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Mesure des trois premiers degrés du méridien dans l'hémisphere austral: Tirée des observations de Mrs. de l'Académie royale des sciences, envoyés par le roi sous l'équateur

 
HOLLIS Number
Contributors
La Condamine, Charles-Marie de.
Publication
Paris: Imprimerie royale, 1751

Description

Digital facsimile

[12], 266, x p., 3 folded leaves of plates : ill. ; 26 cm. (4to)

Engraved title vignette (globe).

Engraved head-pieces; head-and tail-pieces.

"Fautes à corriger": p. [3]-[4].

"The official account of the French Scientific Expedition to South America, measuring an arc of the meridian at the Equator for more accurately determining the dimensions and figure of the earth." Cf. Sabin 38483.

"Another notable zenith sector of the period was that employed by La Condamine in the course of his geodetic operations in South America." Described in the present work. cf. Wolf, A. History of science, technology, and philosophy in the 18th cent., p. 134.

The French Academy sent two expeditions in 1735, one to the Arctic region, the other to the Equator. The purpose of these expeditions was to take measurements of an area of the meridian to determine the dimensions and figure of the earth more accurately. The principal members of the French group were La Condamine, Pierre Bouger, and Louis Godin. Quito was chosen as the place to take the actual measurements, because of its location near the equator. A major conclusion of the expedition, together with the results from the Polar region, was that the earth was flatter around the Poles, as had been theorized by Newton. After the expedition's return to France, a controversy arose between Bouger and La Condamine. Important scientific information is provided in this expedition, as well as a unique and valuable account of Ecuador and the Andean terrain during the eighteenth century.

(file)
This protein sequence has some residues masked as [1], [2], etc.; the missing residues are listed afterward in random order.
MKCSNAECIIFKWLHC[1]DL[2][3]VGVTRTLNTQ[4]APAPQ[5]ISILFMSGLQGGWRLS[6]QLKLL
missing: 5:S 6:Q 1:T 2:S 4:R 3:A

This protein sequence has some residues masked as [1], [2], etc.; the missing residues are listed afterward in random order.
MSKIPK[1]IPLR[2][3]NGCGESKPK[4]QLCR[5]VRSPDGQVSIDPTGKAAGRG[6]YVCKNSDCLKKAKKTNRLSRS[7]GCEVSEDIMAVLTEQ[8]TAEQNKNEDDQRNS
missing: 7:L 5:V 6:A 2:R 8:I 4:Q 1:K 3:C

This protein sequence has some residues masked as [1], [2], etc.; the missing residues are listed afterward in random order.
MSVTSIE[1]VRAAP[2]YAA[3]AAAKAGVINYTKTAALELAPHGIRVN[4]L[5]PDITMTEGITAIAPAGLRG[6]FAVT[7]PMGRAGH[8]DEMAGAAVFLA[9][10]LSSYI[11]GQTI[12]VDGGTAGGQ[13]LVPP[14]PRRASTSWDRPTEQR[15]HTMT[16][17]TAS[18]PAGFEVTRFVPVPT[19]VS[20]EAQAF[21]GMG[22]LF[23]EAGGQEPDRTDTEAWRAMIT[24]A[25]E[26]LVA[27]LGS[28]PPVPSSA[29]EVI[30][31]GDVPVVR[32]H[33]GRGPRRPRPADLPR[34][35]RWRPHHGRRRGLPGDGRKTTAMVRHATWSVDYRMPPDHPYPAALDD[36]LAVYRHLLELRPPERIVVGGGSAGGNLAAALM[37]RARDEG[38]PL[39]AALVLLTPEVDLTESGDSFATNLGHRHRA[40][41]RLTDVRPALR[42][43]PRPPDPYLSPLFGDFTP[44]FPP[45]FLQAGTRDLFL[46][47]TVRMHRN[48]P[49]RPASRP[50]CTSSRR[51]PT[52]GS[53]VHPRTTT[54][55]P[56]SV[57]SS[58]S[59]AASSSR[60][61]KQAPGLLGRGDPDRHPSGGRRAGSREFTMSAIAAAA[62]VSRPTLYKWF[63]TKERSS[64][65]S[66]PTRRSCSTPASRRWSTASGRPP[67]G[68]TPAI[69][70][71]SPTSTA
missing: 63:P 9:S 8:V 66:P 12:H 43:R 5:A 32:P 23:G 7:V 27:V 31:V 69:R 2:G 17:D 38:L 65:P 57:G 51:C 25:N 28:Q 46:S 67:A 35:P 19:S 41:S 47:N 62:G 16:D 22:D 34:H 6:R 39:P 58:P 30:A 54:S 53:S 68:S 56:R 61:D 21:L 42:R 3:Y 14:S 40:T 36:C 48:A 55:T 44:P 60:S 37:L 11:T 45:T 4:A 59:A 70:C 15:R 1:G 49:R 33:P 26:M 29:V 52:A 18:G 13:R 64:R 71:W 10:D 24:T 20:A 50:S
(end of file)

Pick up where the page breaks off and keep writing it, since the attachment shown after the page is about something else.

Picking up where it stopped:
Includes index.

 

Language

French
 

Subject

Arc measures -- Early works to 1800.; Meridians (Geodesy) -- Early works to 1800.; Geodesy -- Early works to 1800.; Scientific expeditions -- South America -- Early works to 1800.